Civilizing Habits: Women Missionaries and the Revival of French Empire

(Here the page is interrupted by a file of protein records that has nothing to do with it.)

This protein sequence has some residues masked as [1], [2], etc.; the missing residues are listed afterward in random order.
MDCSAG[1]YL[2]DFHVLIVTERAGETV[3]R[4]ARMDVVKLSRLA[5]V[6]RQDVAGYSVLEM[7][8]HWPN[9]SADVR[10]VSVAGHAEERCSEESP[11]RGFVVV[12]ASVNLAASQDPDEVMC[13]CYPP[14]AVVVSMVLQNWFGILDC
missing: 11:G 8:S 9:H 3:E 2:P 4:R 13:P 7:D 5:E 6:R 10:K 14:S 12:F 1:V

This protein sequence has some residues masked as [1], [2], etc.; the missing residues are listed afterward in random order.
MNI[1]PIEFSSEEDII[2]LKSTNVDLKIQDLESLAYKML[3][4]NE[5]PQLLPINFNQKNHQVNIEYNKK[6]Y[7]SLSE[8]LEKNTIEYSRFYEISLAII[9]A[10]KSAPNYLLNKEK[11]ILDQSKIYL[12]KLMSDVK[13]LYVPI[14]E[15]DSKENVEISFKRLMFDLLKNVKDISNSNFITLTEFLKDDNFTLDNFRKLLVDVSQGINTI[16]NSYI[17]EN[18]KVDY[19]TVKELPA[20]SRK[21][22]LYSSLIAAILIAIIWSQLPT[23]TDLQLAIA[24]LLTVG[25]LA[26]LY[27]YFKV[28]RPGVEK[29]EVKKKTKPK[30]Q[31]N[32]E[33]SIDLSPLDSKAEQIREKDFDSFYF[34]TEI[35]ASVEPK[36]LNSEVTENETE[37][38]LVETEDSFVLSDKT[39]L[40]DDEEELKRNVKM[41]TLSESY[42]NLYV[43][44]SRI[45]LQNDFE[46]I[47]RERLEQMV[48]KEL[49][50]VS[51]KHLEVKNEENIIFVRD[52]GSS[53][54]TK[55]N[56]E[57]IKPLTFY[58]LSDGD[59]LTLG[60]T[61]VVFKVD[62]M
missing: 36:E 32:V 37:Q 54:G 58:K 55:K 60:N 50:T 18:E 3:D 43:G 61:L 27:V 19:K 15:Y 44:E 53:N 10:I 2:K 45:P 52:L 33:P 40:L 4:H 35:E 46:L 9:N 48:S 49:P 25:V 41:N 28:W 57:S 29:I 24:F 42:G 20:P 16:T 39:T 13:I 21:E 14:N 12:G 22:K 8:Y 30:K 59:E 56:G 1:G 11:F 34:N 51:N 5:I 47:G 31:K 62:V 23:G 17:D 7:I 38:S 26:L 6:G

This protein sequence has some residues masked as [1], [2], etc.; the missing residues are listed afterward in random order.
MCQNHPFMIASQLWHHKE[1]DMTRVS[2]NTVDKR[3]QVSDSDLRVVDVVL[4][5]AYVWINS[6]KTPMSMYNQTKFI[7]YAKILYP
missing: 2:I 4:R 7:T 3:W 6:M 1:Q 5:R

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Civilizing Habits explores the life stories of three French women missionaries - Philippine Duchesne, Emilie de Vialar, and Anne-Marie Javouhey - who transgressed boundaries, both real and imagined, to evangelize far from France's shores. In so doing, this book argues that they helped France reestablish a global empire after the dislocation of the Revolution and the fall of Napoleon. They also pioneered a new missionary era in which the educational, charity, and health care services provided by women became valuable tools for spreading Catholic influence across the globe. Philippine Duchesne, who began her religious life in a cloistered convent before the Revolution, traveled to former French territory in Missouri in 1818 to proselytize among Native American tribes. Thwarted by the American policy of removing tribes even further west, her main legacy became girls' education on the frontier. Emilie de Vialar followed French troops to Algeria after conquest in 1830 and opened missions throughout the Mediterranean basin. Prevented from direct conversion, she developed strategies and subterfuges for working among Muslim populations. Anne-Marie Javouhey made her life's work the evangelization of Africans in the French slave colonies, including a utopian settlement in the wilds of French Guiana. She became a rare Catholic proponent of the abolition of slavery and a woman designated a great man by the French king. Freed from physical enclosure, these women were protected from worldly corruption only by their religious habits and their behavior. Paradoxically, however, through embracing religious institutions designed to shield their femininity, these women gained increased authority to travel outside of France, challenge church power, and evangelize among non-Christians, all roles more commonly ascribed to male missionaries. Their stories teach us about the life paths open to religious women in the nineteenth century and how both church and state benefitted from their initiative and energy to expand boundaries of faith and nation.